Researchers: Lag in water use slows Flint recovery
Flint residents aren’t using enough water to pull necessary chemical treatments through the city’s system, hindering efforts to get water up to safety standards in a community where residents are afraid to use their taps and loathe to pay for what comes out of them.
Although the past six months have produced improvements, recent testing by Virginia Tech researchers, including expert Marc Edwards, shows contamination still at problem levels.
The latest sampling showed Flint with a lead level of 22.8 parts per billion — an improvement from the 28.5 ppb recorded in August. U.S. Environmental Protection Agency standards for lead set an action level of 15 parts per billion for 90 percent of the homes in a community.
The system needs more of the chemicals — orthophosphates and chlorine — moving through pipelines and plumbing fixtures to combat lead contamination and bacteria growth, researchers said Tuesday.
Residents have been dealing with water problems for almost two years and most have become used to using bottled water for everything except quick showers or sponge baths. As a results, they are using an estimated 20 percent to 45 percent of the water they would have before the crisis began in April 2014.
In addition to failing to get enough of the chemicals moved through the system, such low usage also means particulate matter is building up within the pipelines.
“We have learned in the past few months it’s probably going to take months or a year to get these deposits out of the pipes and clean those pipes out,” said Edwards, who heads the Virginia Tech research team.
To move that timetable up, Edwards said he is backing a flushing program to begin moving more water through the system at faster rates. Doing so, however, means getting residents to raise their usage rates — likely a dicey subject with people who have been forced to pay for water they can’t use.
On Feb. 26, Gov. Rick Snyder signed a supplemental spending bill making $30 million available in reimbursements for residents’ water bills. That relief was supposed to start arriving on water bills last week but has been delayed.
On Tuesday, a spokesman for the governor said a flushing program and a way to help residents pay for the increased usage are under consideration.
“The governor understands the importance of what needs to be done and also the hesitation some Flint residents may have in doing so because of the potential cost,” wrote Ari Adler, in an email response to questions. “It will be vitally important for everyone to participate to ensure the water quality improves in Flint. That’s why Gov. Snyder has people looking at what the cost estimates would be and how they could be addressed to increase participation by Flint residents while minimizing their cost.”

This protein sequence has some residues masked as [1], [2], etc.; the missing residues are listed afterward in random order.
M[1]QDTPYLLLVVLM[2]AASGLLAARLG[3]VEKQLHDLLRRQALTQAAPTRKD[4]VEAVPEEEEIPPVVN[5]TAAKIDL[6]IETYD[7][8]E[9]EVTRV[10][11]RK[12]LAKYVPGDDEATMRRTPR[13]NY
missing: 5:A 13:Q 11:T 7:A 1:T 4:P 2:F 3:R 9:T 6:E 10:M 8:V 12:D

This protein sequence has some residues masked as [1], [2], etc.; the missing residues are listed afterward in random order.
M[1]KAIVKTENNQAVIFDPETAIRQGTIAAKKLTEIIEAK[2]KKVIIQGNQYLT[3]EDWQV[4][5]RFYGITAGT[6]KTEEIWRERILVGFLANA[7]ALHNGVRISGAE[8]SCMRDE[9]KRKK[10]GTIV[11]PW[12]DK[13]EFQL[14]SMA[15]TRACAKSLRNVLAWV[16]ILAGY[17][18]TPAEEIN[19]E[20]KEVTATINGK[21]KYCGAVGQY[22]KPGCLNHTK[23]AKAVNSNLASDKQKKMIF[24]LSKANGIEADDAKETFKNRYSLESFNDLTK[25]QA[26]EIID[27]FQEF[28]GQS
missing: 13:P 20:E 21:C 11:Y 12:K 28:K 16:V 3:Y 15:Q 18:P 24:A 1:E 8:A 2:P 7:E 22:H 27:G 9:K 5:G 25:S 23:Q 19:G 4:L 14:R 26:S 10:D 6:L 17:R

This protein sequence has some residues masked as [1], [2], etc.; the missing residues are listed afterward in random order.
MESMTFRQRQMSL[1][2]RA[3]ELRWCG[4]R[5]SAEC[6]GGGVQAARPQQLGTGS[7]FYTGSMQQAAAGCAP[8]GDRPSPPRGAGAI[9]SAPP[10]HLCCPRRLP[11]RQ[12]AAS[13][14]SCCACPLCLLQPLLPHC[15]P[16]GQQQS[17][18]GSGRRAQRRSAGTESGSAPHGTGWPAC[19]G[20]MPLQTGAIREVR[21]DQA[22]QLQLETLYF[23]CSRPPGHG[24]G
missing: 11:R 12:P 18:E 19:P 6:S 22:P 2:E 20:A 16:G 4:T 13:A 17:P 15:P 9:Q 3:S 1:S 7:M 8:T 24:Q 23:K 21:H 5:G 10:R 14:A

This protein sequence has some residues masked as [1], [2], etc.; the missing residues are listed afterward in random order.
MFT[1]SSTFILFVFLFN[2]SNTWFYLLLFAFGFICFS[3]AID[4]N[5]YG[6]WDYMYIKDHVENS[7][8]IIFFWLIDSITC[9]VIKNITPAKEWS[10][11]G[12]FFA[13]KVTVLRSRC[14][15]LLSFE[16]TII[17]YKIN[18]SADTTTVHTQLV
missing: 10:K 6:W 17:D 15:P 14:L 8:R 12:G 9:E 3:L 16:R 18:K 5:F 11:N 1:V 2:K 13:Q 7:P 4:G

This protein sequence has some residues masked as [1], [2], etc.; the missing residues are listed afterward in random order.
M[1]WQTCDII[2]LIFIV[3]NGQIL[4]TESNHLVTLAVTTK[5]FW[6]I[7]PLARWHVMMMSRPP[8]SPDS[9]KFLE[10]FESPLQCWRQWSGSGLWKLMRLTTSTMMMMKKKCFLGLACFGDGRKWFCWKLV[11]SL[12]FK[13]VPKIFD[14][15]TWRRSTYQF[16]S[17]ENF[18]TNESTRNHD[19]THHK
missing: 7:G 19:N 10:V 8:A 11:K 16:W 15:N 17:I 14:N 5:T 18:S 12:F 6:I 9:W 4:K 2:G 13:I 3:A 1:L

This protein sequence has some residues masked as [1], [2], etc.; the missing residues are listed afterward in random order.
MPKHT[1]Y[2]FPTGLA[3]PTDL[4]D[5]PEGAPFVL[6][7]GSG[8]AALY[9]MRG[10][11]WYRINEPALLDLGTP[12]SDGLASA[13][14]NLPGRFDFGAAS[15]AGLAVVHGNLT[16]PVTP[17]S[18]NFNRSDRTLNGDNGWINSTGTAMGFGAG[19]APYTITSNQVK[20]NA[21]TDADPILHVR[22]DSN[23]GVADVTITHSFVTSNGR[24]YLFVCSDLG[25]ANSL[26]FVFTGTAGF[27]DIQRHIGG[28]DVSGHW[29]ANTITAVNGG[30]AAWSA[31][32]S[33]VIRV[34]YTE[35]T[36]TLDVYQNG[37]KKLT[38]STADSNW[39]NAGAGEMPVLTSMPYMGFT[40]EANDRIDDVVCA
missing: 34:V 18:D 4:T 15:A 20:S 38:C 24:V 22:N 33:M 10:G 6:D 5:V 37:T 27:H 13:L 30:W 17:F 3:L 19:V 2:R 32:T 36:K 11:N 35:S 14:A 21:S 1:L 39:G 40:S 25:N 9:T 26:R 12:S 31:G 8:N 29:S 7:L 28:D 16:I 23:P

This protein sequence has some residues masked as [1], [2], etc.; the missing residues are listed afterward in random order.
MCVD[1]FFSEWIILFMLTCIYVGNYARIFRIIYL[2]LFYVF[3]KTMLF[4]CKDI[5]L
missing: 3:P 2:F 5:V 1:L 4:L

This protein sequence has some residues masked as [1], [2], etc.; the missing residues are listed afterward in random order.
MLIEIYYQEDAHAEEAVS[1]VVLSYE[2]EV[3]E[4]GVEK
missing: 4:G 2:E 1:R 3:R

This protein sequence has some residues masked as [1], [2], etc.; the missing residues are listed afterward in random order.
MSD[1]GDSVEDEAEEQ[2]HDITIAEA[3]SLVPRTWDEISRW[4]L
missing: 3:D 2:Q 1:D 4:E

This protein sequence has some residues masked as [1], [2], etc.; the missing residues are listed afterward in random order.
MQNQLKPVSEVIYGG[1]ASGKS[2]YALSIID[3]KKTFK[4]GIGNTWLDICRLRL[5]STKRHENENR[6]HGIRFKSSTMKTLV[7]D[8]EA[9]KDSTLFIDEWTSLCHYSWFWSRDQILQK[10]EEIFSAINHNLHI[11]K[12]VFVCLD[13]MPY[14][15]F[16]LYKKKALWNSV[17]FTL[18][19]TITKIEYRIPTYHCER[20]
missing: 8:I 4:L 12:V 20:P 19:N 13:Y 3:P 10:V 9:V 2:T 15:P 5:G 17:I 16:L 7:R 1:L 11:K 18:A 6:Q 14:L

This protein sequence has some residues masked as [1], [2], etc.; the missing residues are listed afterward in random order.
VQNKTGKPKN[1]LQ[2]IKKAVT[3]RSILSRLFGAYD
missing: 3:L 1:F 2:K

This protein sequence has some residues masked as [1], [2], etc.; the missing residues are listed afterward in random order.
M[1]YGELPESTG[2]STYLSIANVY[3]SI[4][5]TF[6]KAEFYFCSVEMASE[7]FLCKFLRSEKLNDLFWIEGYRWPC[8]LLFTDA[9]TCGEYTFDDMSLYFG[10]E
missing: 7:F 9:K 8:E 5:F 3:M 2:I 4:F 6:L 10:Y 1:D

Edwards and the Virginia Tech team underscored the need for additional steps to bolster the Flint system Tuesday during a press conference in which they released the latest results from testing. In March, the team and citizen volunteers returned to 174 of the 269 Flint homes tested last summer when the contamination was first identified.
The city’s distribution system is recovering from an 18-month period of using the corrosive Flint River as its water source without proper chemical treatments. During that stretch, issues escalated from early smell and taste problems to evidence of dangerous lead levels and increased cases of Legionnaires’ disease.
In October, after switching back to Detroit’s water system, local and state officials hoped the lead issues would disappear within a matter of weeks. But while the past six months have produced improvements, recent testing shows contamination still at problem levels. Residents have been told they can use their water for bathing and showering but still can’t drink it.
The recent results across the city were varied enough that Edwards said all homes should be considered at risk — even those that may have shown low lead levels in the past. In addition, he called for the continuation of lead line replacement, as well as a close look at the state of Flint’s water mains.
“The water mains in Flint are also in very bad shape,” he said. “Until those are rehabilitated in a proactive way, I don’t think the system is really financially sustainable. I think the federal government owes it to Flint to try and help upgrade the system.”
Flint Mayor Karen Weaver echoed that sentiment following the press conference.
“We know the water infrastructure in Flint is old and has suffered extreme damage from this man-made water disaster,” she said in a press release. “We need the funding to replace it. And it should come from the state and federal government. We did not deserve what happened here in Flint, but we do deserve the resources needed to fix it.
“The governor says he wants to do everything he can to fix this water disaster in Flint. Well, then, give us the funding we need to fix it.”